It is a 95 degree, July, Sunday afternoon and your 13 year old has a big soccer game. She is sweating through her uniform and is very thirsty. Needing to replenish her electrolytes and quench her thirst the coach tosses her a sports drink and she guzzles it down. Good? Bad? Is there a potential problem? They are at every sporting event for your children. Almost everyone drinks them. Vitamin Water, Gatorade, Powerade, Propel…
While it still may be controversial, in this situation it might be acceptable. When someone is involved in a vigorous activity, in high temperatures, needing extra sodium and electrolytes may be necessary. However, with the amount of sugar and the acidic nature of these sports drinks, it could do more damage than good. What’s more important, most children are consuming these sports drinks during little to no activity.
These power drinks are either high in sugars, sodium, calories, or all of the above. None of which are good for you, let alone your teens.
Here’s the deal:
Erosion of Teeth:
Just like the soda you try to keep your kids from drinking often, sports drinks have acid. The acid will destroy the enamel, the strong, outer surface of teeth that keeps teeth healthy.
Already dehydrated from the activity, drinking a high sugar drink will delay hydration further. Not only that, but since you are lacking saliva in the mouth you are welcoming cavities. Our saliva has enzymes that help prevent tooth decay. When it is not present our mouths become an ideal place for bacteria to do their dirty work. Give them some sugar to gnaw on and thats their euphoria.
This can cause two problems. First, drinking something high in sugar may give you some energy but it is temporary. Just like that cup cake you eat at the office birthday party around noon, your energy will come crashing down around 3pm. Sports drinks have the same effect.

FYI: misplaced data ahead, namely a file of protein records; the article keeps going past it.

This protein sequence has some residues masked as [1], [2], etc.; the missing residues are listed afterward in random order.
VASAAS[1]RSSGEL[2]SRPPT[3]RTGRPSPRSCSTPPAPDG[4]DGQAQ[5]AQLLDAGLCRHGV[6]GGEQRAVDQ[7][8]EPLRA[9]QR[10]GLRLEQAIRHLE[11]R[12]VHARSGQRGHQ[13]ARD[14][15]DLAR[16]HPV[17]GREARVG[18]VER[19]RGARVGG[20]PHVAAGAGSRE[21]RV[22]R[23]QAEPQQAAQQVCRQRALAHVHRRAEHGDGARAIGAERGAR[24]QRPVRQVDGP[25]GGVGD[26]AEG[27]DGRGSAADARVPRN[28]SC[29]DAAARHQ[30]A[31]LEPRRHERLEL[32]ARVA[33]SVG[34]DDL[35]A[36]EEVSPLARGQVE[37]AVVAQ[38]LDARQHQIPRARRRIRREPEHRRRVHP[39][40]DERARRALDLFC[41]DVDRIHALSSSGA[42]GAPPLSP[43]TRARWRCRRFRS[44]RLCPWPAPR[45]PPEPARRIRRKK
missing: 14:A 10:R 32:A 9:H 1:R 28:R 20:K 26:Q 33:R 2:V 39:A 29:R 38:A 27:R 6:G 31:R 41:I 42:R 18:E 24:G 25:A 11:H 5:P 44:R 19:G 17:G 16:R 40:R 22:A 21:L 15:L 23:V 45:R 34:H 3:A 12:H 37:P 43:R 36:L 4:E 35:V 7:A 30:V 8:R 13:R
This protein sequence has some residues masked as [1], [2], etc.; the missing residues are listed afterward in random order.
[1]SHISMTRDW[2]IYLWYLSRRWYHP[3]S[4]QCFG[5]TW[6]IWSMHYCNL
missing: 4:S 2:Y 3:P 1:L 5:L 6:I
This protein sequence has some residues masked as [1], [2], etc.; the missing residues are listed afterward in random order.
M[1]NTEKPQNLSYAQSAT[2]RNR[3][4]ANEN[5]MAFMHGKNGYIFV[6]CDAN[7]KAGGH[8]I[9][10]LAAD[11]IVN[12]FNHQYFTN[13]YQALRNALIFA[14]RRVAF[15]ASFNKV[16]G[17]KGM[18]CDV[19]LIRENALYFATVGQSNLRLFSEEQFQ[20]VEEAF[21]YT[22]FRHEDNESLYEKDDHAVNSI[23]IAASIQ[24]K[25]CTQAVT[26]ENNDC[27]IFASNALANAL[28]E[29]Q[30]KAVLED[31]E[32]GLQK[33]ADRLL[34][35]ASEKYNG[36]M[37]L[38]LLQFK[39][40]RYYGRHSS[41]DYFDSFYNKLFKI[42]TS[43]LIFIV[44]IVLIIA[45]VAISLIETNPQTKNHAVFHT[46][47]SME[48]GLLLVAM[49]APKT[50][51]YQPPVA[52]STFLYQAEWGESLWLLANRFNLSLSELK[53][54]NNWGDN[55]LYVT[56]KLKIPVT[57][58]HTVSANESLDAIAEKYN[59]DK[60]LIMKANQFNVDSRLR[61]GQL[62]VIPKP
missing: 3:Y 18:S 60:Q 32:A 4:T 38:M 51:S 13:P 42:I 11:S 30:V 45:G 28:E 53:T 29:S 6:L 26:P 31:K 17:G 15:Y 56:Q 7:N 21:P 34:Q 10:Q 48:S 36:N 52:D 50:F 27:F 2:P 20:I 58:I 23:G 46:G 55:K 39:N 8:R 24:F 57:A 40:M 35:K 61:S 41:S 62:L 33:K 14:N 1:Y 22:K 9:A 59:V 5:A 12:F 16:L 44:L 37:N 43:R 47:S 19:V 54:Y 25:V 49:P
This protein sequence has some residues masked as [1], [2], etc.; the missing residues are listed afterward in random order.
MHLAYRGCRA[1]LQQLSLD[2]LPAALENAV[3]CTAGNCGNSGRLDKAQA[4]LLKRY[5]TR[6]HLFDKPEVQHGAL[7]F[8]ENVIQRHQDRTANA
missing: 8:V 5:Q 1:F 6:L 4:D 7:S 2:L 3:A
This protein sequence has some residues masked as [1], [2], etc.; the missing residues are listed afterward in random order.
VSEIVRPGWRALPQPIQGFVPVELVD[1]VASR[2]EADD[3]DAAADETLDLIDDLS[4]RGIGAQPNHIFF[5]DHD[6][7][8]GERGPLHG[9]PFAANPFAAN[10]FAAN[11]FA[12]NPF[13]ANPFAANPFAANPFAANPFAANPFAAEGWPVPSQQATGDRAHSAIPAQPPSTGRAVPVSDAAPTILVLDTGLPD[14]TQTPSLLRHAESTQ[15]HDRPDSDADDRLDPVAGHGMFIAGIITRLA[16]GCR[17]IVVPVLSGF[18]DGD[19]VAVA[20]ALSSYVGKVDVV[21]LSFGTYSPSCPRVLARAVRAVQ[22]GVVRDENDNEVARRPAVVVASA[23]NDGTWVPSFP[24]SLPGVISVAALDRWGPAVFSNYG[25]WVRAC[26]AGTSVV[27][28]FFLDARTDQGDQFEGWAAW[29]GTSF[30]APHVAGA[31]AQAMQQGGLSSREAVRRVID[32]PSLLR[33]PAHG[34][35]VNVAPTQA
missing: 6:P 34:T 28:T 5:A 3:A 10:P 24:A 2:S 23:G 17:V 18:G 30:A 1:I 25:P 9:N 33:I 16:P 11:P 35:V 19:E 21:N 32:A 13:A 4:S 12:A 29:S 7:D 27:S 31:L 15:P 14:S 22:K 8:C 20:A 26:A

Yes, there are electrolytes in sports drinks. However, the amount of sugar found in them cancels out most of their benefits.
Tons of Sodium:
It seems like majority of the country is looking for ways to cut sodium out of their diet. It is abundant in most packaged foods and drinks; and sports drinks are no stranger to it. Heart disease, high blood pressure, stroke… These are risk factors for high sodium diets, to name a few. As adults we are learning how to modify our nutrition so we can avoid these deadly issues. Yet, we do not generally consider the effects of seemingly innocent products on our children.
So now you are thinking, “Are you kidding me? So what am I supposed to do?”
First, for those teens that are not involved in sports, change their drinking habits now and try to direct them towards better alternatives.
Second, for those that are involved in sports, water will hydrate them during the game, which is most important. Give them a healthy meal with protien after to replenish everything else they need. These are two great habits to pick up.
While discussing this weeks topic with Dr. Alex, she brought up an interesting tip that I never knew. I think it is such a great suggestion and want to share it with you guys.
Dr. Alex says, “Drink unflavored coconut water instead of sports drinks. It has easily digestible carbs with electrolytes. It will give you energy without the crash!”
I checked out some of the nutrition facts and you better believe that will be my new go to drink when I am working out and playing sports.
In the end, whatever you choose to hydrate with, it is important to keep healthy snacks on hand incase the water, or coconut water, isn’t enough! Bananas, almonds, or a protein bar.
Tell me what you do to keep up the stamina yourself or for your kids during physical activity! What are your go to drinks and snacks?